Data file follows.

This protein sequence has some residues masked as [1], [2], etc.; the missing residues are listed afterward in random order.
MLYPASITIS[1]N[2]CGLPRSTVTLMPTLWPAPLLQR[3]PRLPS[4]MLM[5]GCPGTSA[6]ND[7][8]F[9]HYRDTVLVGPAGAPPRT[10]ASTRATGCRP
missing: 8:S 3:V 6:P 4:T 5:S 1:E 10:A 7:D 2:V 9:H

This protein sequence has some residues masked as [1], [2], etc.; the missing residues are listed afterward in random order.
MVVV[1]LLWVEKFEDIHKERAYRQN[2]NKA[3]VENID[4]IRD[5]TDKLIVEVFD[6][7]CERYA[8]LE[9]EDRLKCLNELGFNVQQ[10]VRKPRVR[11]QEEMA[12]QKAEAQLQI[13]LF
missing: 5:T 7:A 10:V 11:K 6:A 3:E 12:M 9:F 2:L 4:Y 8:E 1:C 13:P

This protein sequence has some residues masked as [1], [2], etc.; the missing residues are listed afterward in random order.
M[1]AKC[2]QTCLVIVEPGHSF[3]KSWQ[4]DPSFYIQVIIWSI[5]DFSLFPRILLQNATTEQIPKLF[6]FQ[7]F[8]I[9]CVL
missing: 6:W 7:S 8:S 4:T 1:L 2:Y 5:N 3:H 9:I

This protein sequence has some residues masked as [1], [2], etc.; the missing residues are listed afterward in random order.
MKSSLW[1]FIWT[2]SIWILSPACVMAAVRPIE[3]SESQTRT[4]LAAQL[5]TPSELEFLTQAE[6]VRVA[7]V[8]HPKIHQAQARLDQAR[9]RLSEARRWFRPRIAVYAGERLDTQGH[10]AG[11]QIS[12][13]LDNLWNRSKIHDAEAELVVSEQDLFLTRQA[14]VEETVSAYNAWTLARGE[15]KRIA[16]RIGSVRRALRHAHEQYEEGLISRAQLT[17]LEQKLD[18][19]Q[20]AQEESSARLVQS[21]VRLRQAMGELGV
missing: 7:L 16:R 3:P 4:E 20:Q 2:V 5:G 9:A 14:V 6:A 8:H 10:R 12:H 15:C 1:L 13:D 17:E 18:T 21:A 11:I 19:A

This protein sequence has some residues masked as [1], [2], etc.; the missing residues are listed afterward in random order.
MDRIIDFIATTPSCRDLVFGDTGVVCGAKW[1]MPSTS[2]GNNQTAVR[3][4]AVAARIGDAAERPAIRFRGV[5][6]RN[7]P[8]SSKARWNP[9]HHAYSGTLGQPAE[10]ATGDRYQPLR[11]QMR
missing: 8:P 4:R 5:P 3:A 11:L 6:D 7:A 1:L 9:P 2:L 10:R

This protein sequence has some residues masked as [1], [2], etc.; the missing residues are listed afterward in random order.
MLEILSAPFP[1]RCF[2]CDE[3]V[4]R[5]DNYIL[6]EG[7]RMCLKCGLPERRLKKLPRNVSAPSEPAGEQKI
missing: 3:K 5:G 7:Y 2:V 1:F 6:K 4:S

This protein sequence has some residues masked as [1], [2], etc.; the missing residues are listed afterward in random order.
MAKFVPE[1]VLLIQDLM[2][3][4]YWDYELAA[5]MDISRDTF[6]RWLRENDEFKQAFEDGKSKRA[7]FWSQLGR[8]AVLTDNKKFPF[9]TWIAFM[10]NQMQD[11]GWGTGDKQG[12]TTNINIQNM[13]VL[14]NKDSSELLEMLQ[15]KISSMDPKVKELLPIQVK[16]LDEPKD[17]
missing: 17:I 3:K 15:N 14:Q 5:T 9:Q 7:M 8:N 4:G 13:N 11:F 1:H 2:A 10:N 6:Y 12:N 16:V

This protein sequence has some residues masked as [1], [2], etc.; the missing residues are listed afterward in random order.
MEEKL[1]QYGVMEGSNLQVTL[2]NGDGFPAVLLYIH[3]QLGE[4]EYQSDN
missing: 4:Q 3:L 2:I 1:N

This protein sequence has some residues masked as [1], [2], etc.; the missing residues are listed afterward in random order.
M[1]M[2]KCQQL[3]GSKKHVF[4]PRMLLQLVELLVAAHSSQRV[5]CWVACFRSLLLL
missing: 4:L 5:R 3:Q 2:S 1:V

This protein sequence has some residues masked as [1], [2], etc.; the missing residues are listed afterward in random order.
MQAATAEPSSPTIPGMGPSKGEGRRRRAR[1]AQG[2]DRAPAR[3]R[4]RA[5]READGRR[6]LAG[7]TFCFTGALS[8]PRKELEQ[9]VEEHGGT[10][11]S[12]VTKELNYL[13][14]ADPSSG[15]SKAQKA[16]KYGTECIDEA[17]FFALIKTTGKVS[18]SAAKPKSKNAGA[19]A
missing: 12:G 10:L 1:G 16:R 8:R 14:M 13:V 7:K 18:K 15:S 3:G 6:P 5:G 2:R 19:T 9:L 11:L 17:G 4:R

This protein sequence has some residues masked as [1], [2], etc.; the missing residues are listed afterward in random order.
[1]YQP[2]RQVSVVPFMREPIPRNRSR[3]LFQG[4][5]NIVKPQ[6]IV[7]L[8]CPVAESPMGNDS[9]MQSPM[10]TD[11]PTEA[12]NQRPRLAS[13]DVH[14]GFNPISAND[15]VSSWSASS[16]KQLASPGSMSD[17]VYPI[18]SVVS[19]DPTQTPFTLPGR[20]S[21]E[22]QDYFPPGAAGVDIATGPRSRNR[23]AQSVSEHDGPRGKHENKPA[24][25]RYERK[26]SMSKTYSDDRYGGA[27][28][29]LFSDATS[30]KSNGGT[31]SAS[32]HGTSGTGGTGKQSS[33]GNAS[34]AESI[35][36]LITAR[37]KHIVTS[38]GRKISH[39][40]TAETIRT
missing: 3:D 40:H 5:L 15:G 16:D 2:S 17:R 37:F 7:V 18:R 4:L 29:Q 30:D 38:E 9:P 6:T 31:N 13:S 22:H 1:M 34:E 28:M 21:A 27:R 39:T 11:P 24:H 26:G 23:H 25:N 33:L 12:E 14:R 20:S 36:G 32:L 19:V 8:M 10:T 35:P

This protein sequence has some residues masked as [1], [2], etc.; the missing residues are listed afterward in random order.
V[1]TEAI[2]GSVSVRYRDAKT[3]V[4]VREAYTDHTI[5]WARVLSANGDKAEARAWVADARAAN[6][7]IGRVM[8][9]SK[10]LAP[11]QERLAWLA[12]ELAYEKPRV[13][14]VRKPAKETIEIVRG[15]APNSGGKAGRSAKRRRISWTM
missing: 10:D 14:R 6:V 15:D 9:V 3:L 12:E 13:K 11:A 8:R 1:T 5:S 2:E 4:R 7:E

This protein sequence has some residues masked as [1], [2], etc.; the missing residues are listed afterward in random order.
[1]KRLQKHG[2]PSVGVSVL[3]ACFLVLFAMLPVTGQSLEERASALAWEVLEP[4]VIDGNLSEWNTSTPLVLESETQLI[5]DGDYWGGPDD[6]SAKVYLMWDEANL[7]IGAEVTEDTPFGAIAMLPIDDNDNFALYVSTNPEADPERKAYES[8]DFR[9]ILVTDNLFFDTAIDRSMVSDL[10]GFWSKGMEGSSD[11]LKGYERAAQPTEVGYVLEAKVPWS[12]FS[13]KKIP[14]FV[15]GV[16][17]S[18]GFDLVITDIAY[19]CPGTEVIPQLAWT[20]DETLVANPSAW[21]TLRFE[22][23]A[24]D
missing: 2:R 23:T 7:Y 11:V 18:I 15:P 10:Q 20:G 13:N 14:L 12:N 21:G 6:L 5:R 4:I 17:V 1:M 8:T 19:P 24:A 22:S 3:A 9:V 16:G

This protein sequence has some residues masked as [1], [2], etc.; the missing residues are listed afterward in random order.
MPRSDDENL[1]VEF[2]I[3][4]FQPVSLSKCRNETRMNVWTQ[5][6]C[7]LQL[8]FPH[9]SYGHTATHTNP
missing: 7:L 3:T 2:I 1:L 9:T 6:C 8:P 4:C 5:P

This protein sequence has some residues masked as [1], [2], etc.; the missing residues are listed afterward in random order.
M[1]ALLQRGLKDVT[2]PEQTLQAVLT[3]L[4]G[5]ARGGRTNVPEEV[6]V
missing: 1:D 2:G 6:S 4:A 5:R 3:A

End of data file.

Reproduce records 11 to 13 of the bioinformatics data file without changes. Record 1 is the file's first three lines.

This protein sequence has some residues masked as [1], [2], etc.; the missing residues are listed afterward in random order.
[1]YQP[2]RQVSVVPFMREPIPRNRSR[3]LFQG[4][5]NIVKPQ[6]IV[7]L[8]CPVAESPMGNDS[9]MQSPM[10]TD[11]PTEA[12]NQRPRLAS[13]DVH[14]GFNPISAND[15]VSSWSASS[16]KQLASPGSMSD[17]VYPI[18]SVVS[19]DPTQTPFTLPGR[20]S[21]E[22]QDYFPPGAAGVDIATGPRSRNR[23]AQSVSEHDGPRGKHENKPA[24][25]RYERK[26]SMSKTYSDDRYGGA[27][28][29]LFSDATS[30]KSNGGT[31]SAS[32]HGTSGTGGTGKQSS[33]GNAS[34]AESI[35][36]LITAR[37]KHIVTS[38]GRKISH[39][40]TAETIRT
missing: 3:D 40:H 5:L 15:G 16:D 2:S 17:R 37:F 7:V 18:R 4:L 29:Q 30:D 38:E 9:P 6:T 31:N 13:S 22:H 1:M 34:E 28:M 21:A 27:R 39:T 11:P 24:H 26:G 23:H 25:N 33:L 12:E 14:R 20:S 36:G 32:L 19:V 8:M 10:T 35:P

This protein sequence has some residues masked as [1], [2], etc.; the missing residues are listed afterward in random order.
V[1]TEAI[2]GSVSVRYRDAKT[3]V[4]VREAYTDHTI[5]WARVLSANGDKAEARAWVADARAAN[6][7]IGRVM[8][9]SK[10]LAP[11]QERLAWLA[12]ELAYEKPRV[13][14]VRKPAKETIEIVRG[15]APNSGGKAGRSAKRRRISWTM
missing: 10:D 14:R 6:V 15:D 9:V 3:L 12:E 13:K 11:A 8:R 1:T 5:S 2:E 4:R 7:E

This protein sequence has some residues masked as [1], [2], etc.; the missing residues are listed afterward in random order.
[1]KRLQKHG[2]PSVGVSVL[3]ACFLVLFAMLPVTGQSLEERASALAWEVLEP[4]VIDGNLSEWNTSTPLVLESETQLI[5]DGDYWGGPDD[6]SAKVYLMWDEANL[7]IGAEVTEDTPFGAIAMLPIDDNDNFALYVSTNPEADPERKAYES[8]DFR[9]ILVTDNLFFDTAIDRSMVSDL[10]GFWSKGMEGSSD[11]LKGYERAAQPTEVGYVLEAKVPWS[12]FS[13]KKIP[14]FV[15]GV[16][17]S[18]GFDLVITDIAY[19]CPGTEVIPQLAWT[20]DETLVANPSAW[21]TLRFE[22][23]A[24]D
missing: 2:R 23:T 7:Y 11:V 18:I 15:P 10:Q 20:G 13:N 14:L 12:N 21:G 6:L 5:R 4:I 17:V 1:M 8:T 19:P 24:A 22:S 3:A 9:V 16:G